Correct Answer
    D. NADH + CO2
    Explanation
    In the reaction that converts alpha-ketoglutarate into succinyl-CoA within the Krebs Cycle, one molecule of carbon dioxide (CO2) is released, along with the reduction of a molecule of nicotinamide adenine dinucleotide (NAD+) to form NADH. This reaction is catalyzed by the enzyme alpha-ketoglutarate dehydrogenase complex.

    Rate this question:

  • 20. 

    Using the diagram attached to this question, which molecule is found between citrate and isocitrate?

    • A.

      Succinyl-CoA

    • B.

      Alpha-Ketogluterate

    • C.

      Cis-Aconitate

    • D.

      Malate

    Correct Answer
    C. Cis-Aconitate
    Explanation
    The diagram attached to the question shows the citric acid cycle, also known as the Krebs cycle. This cycle involves a series of chemical reactions that occur in the mitochondria of cells. The molecule found between citrate and isocitrate in this cycle is cis-Aconitate. This molecule is formed from citrate through a dehydration reaction and is then converted to isocitrate. Therefore, cis-Aconitate is the correct answer.

    Rate this question:

  • 21. 

    The enzyme fumarase is used in Krebs Cycle to form malate.

    • A.

      True

    • B.

      False

    Correct Answer
    A. True
    Explanation
    The enzyme fumarase (also known as fumarate hydratase) is used in the Krebs Cycle to convert fumarate into malate. This reaction involves the addition of a water molecule to fumarate, resulting in the formation of malate.

    Rate this question:

  • 22. 

    Which molecule is formed after succinyl-CoA?

    • A.

      Malate

    • B.

      Fumarate

    • C.

      Citrate

    • D.

      Succinate

    Correct Answer
    D. Succinate
    Explanation
    Succinyl-CoA is converted into succinate through a series of enzymatic reactions in the citric acid cycle. Succinate is an important intermediate molecule in this cycle, and it plays a key role in the production of energy through cellular respiration. Therefore, the correct answer is Succinate.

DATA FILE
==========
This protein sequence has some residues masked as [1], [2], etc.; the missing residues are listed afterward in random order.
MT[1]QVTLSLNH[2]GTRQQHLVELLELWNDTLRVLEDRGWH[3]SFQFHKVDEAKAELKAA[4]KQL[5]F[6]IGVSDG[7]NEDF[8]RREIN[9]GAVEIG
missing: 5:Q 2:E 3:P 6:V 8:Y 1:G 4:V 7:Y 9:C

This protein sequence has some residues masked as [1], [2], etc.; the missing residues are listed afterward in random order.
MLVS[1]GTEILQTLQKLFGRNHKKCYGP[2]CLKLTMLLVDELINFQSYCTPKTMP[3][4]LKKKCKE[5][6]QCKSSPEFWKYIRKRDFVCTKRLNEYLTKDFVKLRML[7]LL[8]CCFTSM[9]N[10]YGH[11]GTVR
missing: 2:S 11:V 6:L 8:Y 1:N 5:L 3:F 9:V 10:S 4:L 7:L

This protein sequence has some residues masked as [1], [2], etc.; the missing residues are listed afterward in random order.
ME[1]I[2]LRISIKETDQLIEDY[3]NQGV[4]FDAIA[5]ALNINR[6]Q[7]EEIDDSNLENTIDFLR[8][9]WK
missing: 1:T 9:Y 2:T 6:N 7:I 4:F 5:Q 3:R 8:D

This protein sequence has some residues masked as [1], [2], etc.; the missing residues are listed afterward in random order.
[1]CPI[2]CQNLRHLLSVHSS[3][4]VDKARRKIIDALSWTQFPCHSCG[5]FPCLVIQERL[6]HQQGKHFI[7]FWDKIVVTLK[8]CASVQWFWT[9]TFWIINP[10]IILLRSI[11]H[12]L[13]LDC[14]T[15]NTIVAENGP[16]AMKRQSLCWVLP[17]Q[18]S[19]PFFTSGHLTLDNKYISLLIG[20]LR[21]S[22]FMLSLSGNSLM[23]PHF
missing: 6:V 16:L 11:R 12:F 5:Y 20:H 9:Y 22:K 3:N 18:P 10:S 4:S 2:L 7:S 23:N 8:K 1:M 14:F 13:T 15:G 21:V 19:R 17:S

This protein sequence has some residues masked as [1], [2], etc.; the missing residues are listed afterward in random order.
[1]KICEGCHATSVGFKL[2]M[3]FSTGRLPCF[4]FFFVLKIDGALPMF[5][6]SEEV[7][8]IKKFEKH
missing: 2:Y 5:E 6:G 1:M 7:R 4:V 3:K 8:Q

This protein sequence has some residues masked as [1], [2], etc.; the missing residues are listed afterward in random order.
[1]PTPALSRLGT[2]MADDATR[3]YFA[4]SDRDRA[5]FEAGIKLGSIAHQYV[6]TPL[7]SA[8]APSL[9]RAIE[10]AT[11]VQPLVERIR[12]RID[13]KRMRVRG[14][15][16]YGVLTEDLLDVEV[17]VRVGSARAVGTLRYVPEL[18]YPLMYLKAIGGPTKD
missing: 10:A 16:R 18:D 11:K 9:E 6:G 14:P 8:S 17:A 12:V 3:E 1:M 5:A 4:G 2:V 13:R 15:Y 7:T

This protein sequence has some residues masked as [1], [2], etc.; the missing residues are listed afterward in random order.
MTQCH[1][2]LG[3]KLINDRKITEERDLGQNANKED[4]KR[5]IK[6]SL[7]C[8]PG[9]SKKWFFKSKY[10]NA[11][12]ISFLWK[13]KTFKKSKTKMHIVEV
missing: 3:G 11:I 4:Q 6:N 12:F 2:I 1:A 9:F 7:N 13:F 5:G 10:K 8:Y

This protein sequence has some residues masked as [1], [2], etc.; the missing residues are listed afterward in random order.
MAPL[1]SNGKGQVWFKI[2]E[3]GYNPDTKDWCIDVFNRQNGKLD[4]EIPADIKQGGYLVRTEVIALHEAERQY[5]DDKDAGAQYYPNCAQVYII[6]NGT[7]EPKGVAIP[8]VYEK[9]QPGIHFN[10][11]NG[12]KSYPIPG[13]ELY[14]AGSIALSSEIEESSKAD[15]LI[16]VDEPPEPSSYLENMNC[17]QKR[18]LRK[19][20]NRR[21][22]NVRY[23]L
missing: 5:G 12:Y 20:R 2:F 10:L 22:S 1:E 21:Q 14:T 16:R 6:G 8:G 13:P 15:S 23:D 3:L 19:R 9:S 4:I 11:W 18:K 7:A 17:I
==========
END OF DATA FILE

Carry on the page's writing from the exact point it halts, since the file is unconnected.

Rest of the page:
Rate this question:

  • 23. 

    Water is used as a reactant in Krebs Cycle before carbon dioxide.

    • A.

      True

    • B.

      False

    Correct Answer
    B. False
    Explanation
    Water is not used as a reactant in the Krebs Cycle before carbon dioxide. In the Krebs Cycle, also known as the citric acid cycle, the reactants are acetyl-CoA and oxaloacetate. These reactants undergo a series of chemical reactions that result in the production of carbon dioxide, ATP, and reduced electron carriers such as NADH and FADH2. Water is not directly involved as a reactant in this cycle. Therefore, the statement is false.

    Rate this question:

  • 24. 

    Fumarate, malate, and citrate all have 4 carbon atoms.

    • A.

      True

    • B.

      False

    Correct Answer
    B. False
    Explanation
    Fumarate and malate have four carbon atoms each, while citrate has six carbon atoms.

    Rate this question:

Stephen Reinbold |PhD, Biological Sciences |
Biology Expert
Stephen Reinbold has a Ph.D. in Biological Sciences with a particular interest in teaching. He taught General Biology, Environmental Science, Zoology, Genetics, and Anatomy & Physiology for almost thirty years at Metropolitan Community College in Kansas City, Missouri. He particularly enjoyed emphasizing scientific methodology and student research projects. Now, enjoying retirement, he works part-time as an editor while also engaging in online activities.

Quiz Review Timeline +

Our quizzes are rigorously reviewed, monitored and continuously updated by our expert board to maintain accuracy, relevance, and timeliness.

  • Current Version
  • Apr 17, 2024
    Quiz Edited by
    ProProfs Editorial Team

    Expert Reviewed by
    Stephen Reinbold
  • Nov 07, 2010
    Quiz Created by
    John Mitchell
Back to Top Back to top
Advertisement
×

Wait!
Here's an interesting quiz for you.

We have other quizzes matching your interest.